Then there are fourteen short chapters on reconsiderations of a number of things, from Marx to the human race. For example, in "Reconsidering Salvation Through Faith" (chapter 8), Christianity's chief doctrine is put under the light of scrutiny. Jochnowitz writes:  
A central element in Christian thinking, based on the words of Jesus, is the doctrine of justification through faith. For Catholics, salvation can be achieved through faith and works; for Protestants, through faith alone. There is no Christian doctrine of salvation exclusively through works. Jesus spoke of faith in unambiguous terms.  (63)
Such can be found in the Book of John 11:25-26, where Jesus makes the bold claim that he alone is the only way to eternal life, and belief in him becomes the ultimate reward of faith. As for those who have no faith, well, the consequences are clear and well known. Again, faith can't be derived or proved. It is by definition believing in something that you cannot know with certainty. It is not like a scientific experiment, or the scientific method. 

Judaism and its traditions also get an original insight in an thoughtful exegesis (or midrash) in a well-known narrative. In "Reconsidering Abraham" (chapter 9), Jochnowitz examines the story of Abraham and what is known in Jewish tradition as the Akedah, the binding" of Isaac. In chapter 22 of the Book of Genesis, Jochnowitz positions the narrative as being "concerned with the end of the practice of sacrificing one's first-born." After giving the reader a thorough explanation on the shortcomings of the rabbinical view, including raising the possibility that Isaac was not Abraham's biological son,  Jochnowitz sums up the primary importance of Abraham and the Akedah:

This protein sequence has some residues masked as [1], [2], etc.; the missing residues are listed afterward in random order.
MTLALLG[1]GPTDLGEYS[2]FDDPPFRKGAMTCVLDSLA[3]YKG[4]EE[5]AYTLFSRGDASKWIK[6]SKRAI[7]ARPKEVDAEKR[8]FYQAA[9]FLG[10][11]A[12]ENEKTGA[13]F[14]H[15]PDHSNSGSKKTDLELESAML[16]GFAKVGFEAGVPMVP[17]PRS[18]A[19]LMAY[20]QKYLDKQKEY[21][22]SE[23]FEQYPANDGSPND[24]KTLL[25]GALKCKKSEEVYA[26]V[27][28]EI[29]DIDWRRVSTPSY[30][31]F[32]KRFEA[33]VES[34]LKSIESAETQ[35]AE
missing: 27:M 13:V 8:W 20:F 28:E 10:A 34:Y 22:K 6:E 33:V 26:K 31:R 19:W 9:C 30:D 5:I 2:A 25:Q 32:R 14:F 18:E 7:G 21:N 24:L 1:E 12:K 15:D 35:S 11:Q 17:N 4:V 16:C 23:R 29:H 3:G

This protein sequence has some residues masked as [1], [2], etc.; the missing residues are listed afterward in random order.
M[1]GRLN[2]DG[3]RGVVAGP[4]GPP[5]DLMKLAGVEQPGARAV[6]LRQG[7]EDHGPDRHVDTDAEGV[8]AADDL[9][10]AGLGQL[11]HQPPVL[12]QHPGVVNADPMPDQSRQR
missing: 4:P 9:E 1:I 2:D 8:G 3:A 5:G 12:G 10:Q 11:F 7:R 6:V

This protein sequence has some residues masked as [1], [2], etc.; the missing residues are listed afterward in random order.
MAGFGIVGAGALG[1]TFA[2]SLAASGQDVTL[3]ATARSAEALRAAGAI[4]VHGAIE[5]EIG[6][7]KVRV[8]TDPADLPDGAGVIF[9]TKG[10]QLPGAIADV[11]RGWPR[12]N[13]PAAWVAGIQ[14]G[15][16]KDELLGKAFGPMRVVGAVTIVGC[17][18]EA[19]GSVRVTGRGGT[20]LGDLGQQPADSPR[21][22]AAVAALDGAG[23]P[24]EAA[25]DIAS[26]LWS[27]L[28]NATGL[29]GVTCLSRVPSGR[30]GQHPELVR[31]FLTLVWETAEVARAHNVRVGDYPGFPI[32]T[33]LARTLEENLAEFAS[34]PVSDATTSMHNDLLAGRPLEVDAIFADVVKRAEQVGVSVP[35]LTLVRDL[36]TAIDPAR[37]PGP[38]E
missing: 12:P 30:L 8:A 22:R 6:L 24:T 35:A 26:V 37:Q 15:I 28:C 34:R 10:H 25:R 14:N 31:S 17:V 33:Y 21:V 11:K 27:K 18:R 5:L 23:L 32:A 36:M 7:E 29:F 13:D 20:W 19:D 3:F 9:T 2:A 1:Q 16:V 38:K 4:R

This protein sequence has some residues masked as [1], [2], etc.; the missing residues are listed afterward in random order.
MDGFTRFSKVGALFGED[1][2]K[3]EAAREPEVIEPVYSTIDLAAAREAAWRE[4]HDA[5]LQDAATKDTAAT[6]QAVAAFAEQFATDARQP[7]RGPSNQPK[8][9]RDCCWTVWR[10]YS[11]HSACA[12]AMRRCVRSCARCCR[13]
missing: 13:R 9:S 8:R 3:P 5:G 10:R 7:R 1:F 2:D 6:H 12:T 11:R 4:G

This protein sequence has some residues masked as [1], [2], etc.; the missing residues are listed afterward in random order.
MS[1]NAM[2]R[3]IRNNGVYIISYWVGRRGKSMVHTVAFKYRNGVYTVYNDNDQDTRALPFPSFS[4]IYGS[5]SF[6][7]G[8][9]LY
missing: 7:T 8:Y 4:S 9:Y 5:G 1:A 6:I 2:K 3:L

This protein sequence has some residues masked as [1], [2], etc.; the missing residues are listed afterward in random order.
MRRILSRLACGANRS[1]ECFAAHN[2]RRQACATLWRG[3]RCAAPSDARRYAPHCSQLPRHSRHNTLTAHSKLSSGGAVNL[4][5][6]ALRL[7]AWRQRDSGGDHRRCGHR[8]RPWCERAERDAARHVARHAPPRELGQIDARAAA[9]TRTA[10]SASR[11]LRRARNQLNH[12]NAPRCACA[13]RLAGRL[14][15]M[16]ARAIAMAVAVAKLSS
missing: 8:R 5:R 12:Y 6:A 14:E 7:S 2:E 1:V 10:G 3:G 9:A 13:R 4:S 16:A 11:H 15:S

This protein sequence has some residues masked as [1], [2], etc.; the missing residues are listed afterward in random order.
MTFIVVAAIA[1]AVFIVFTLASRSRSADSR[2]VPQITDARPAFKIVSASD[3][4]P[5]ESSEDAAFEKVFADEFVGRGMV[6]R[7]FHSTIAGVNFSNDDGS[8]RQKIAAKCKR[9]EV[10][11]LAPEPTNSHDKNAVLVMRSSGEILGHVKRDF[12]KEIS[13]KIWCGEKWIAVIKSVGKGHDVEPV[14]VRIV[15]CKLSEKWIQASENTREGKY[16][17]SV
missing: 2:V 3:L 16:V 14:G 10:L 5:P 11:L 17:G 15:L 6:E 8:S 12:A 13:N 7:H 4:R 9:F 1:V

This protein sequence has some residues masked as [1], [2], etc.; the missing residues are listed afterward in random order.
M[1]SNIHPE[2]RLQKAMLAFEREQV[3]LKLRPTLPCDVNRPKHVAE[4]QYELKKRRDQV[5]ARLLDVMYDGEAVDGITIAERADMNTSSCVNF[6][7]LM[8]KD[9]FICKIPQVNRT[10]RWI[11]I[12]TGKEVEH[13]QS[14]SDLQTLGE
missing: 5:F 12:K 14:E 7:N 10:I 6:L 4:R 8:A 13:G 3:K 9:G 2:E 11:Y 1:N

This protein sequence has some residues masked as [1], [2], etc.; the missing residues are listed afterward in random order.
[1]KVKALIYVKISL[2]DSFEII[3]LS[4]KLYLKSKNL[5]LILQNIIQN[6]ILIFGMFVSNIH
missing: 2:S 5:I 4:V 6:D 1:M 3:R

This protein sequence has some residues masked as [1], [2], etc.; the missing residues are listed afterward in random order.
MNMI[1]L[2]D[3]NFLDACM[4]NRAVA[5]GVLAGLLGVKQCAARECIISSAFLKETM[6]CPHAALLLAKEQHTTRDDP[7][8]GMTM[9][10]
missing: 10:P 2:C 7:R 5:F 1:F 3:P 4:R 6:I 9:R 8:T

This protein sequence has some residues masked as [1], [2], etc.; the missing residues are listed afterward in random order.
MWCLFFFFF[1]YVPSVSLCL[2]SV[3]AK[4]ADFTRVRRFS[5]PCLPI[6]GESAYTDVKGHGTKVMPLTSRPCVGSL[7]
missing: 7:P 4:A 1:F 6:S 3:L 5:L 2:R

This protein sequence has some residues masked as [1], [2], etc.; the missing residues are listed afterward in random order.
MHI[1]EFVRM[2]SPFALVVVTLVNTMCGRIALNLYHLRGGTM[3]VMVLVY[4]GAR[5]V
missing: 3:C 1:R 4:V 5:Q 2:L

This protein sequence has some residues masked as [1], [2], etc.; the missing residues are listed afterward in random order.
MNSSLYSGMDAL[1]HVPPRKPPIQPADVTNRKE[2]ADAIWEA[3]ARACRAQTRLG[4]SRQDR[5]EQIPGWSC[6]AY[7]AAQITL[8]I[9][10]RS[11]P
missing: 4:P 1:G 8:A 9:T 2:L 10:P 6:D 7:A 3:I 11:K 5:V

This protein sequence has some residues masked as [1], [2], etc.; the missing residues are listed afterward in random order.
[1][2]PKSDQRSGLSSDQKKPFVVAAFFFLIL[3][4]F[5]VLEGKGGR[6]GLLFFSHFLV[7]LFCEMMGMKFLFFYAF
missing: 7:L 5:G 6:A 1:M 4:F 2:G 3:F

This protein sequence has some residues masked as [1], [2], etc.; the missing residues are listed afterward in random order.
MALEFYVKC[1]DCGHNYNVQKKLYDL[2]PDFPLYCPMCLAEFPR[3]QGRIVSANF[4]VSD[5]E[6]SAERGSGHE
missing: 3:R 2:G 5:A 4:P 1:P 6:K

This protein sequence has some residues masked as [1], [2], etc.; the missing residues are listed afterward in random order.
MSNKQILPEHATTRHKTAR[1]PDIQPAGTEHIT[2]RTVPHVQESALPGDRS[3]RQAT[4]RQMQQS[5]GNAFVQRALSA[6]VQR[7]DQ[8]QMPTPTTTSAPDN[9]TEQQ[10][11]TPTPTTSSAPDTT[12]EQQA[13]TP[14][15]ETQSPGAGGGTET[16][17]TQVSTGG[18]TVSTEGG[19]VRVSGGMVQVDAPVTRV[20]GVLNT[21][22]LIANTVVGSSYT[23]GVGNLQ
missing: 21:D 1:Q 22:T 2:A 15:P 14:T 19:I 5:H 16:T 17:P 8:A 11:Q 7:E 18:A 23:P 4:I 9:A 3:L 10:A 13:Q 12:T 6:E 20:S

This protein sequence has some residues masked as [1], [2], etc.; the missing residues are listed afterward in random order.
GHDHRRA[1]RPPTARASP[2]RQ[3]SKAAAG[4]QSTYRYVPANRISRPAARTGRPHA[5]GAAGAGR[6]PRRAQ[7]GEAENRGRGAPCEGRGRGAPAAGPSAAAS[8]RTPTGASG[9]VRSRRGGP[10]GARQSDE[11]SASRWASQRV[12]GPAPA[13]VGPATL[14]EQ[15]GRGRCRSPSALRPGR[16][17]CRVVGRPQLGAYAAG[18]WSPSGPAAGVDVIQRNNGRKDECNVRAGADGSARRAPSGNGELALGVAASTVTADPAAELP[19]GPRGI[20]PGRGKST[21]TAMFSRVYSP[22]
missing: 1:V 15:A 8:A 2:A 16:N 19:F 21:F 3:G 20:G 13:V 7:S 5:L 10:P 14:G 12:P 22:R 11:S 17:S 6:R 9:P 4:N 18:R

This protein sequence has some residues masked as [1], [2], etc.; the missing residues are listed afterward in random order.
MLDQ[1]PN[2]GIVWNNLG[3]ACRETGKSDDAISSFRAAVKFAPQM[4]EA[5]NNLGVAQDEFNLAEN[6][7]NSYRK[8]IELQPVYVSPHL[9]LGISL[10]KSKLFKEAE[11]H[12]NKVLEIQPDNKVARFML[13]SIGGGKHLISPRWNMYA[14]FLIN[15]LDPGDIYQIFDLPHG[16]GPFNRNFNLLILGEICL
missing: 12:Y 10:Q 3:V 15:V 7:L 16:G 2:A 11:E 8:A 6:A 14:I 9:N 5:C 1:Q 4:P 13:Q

The importance of the story is that Abraham did not sacrifice Isaac. If we are to respect Abraham, it must be because he was an innovator. This remains true whether we believe there was a historical Abraham or whether we look upon the story of the binding as an allegory. (73)
Or simply put, Abraham broke with the tradition of the surrounding nations, questioning and arguing about the act of human sacrifice. In doing so, Abraham became the first Jew.

We can also question and reconsider, even things that we also view as normative in our general culture. In "Reconsidering Tipping" (chapter 15), Jochnowitz looks at an act that we often take for granted and often do without much reflection, seeing the act of tipping, whether in restaurants, hotels or taxis, as a necessary social lubricant. But, tipping is the giving of money, which takes on more the form of a gift, which he differentiates, and rightly so, I think, from a commercial transaction for services offered:
A present is not the same thing as a transaction. It is a simple act of generosity or friendship, or love. Giving is not the same as trading. Services should be paid for; gifts are gifts, not payment. (100)
It all comes down to differentiating acts, ranking them, and measuring how they contribute to individual freedom.

Science & Democracy

If I could put a neat summary to what Prof Jochnowitz is trying to achieve here with the essays, it is to encourage people—us—to think. In the end, Prof Jochnowitz's views on the value of questioning and inquiry become crystal clear, much of it emanating from and forming a great part of the Scientific Method. If you intimately know the arc of history and the great contribution such scientific thinking has made to the advancement of the human condition, then you would likely agree, as I do, with such sentiments.

To be sure, it's about the right to know, and using the best tools at our disposal, including our mind, to search honestly and sincerely for answers. The end of the book of fine essays ends as follows, and I quote without any further comment
The scientific method—questioning, testing, measuring, drawing conclusions and reconsidering them in light of fresh evidence—is precisely what we mean by free speech. The Beijing Spring Movement of 1989 was a logical consequence of the May 4th Movement of 1919. Science and democracy are the gifts of the blessed human race. Democracy is the political realization of the scientific method. (118)

George Jochnowitz was born in New York City, in 1937.  He became aware of different regional pronunciations when he was six, and he could consciously switch accents as a child. He got his Ph.D. in linguistics from Columbia University and taught linguistics at the College of Staten Island, CUNY.  His area of specialization was Jewish languages, in particular, Judeo-Italian dialects.  As part of a faculty-exchange agreement with Hebei University in Baoding, China, he was in China during the Tiananmen Massacre. He can be reached at george@jochnowitz.net.